Human body changes with aging because the cells in our body stop dividing, which results in the overall changes, be it the appearance or the bodily functions. Incidence of stroke, white matter lesions, and dementia also rise with age, as does level of memory impairment and there are changes in levels of neurotransmitters and hormones. Aging is the greatest risk factor for most common neurodegenerative diseases, including Mild cognitive impairment, Alzheimer's disease, cerebrovascular disease, Parkinson's disease and Lou Gehrig's disease.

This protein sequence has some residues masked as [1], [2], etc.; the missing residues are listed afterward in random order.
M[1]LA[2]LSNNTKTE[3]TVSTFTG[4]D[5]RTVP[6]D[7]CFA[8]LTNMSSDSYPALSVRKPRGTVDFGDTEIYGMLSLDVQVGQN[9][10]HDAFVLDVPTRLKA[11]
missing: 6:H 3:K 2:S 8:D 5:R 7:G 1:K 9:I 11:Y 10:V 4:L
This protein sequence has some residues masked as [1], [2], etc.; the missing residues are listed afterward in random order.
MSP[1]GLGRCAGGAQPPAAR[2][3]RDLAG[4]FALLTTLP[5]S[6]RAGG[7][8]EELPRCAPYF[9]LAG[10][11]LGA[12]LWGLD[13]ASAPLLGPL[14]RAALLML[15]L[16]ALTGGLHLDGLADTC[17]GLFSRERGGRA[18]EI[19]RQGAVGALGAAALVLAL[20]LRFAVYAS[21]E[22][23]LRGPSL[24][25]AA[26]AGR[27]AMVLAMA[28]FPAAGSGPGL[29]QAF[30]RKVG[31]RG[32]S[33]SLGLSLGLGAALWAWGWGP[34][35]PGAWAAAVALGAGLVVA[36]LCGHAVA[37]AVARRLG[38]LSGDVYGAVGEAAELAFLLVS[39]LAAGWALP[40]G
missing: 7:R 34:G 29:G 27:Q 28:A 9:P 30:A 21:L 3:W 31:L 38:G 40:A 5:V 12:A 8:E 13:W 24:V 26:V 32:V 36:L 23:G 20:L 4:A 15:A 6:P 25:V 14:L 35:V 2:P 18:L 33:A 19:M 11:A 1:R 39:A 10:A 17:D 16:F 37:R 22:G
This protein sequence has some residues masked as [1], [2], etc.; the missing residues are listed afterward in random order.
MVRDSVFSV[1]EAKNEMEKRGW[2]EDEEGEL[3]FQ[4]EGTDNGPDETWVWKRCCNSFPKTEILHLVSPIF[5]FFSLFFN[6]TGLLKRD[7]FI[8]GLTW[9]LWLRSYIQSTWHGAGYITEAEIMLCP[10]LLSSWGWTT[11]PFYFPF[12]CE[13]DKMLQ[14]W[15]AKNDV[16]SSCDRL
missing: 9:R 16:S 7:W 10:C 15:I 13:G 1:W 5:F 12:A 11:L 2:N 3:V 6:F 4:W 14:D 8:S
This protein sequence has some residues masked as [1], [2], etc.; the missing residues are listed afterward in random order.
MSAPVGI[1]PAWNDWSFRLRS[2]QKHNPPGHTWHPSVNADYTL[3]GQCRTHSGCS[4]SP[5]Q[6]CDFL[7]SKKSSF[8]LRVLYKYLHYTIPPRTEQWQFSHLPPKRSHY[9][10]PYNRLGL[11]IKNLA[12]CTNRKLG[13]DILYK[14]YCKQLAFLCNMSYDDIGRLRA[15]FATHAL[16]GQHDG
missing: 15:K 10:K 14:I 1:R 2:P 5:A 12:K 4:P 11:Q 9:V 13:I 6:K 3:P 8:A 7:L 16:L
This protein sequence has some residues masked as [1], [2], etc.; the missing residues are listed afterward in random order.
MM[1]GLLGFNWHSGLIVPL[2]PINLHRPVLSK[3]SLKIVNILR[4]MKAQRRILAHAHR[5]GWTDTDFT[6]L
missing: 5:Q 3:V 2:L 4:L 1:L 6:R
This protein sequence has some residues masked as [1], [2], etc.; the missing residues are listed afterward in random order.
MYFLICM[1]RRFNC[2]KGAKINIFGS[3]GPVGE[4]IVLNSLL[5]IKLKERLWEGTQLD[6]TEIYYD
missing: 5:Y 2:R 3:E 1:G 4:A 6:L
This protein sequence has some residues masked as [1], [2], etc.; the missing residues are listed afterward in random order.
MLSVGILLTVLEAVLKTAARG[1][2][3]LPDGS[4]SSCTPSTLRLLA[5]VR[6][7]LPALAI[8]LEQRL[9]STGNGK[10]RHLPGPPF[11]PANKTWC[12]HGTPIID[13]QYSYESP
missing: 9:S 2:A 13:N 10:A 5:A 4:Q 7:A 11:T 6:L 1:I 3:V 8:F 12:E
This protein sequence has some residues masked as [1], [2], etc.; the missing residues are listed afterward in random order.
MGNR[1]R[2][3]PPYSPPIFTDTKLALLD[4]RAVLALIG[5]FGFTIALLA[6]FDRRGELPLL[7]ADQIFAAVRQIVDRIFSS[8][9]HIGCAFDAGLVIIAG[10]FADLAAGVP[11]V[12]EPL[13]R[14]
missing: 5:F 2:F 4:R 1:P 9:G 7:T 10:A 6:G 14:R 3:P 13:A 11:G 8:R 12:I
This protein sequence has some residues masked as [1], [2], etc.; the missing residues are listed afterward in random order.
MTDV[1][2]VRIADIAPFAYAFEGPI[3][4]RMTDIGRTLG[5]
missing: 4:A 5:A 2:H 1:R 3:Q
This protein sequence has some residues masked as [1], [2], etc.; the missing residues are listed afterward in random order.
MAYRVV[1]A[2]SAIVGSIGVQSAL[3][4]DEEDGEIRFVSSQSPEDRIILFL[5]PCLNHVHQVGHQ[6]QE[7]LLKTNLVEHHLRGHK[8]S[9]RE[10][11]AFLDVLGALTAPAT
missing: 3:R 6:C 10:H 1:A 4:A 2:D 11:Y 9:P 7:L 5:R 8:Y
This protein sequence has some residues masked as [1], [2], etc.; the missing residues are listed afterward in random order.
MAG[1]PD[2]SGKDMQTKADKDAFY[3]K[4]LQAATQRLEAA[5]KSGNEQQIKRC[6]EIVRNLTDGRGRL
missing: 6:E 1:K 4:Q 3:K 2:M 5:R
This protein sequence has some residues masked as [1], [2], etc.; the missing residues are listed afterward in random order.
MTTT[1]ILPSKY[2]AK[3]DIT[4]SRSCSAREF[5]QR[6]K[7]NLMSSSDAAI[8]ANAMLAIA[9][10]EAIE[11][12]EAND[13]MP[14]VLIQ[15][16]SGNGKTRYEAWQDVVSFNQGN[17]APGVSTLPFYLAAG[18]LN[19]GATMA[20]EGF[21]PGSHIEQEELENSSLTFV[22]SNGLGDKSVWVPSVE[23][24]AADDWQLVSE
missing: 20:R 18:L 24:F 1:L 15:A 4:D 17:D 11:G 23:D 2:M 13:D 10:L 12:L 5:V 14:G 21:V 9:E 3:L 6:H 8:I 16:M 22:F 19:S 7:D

The most widely seen cognitive change associated with ageing is that of memory. The brain shrinks with increasing age. But the changes in the brain does not occur to the same extent in all the regions. The finding that the prefrontal cortex is most affected, fits well with the cognitive changes seen in ageing, although some studies also suggest that ageing has the greatest effect in the hippocampus. Prefrontal cortex deals with the planning complex cognitive behaviors, personality expression, decision making, and moderating social behaviour whereas hippocampus is involved in the storage of long-term memory, including all the past knowledge and experiences, it also plays an important role in spatial navigation.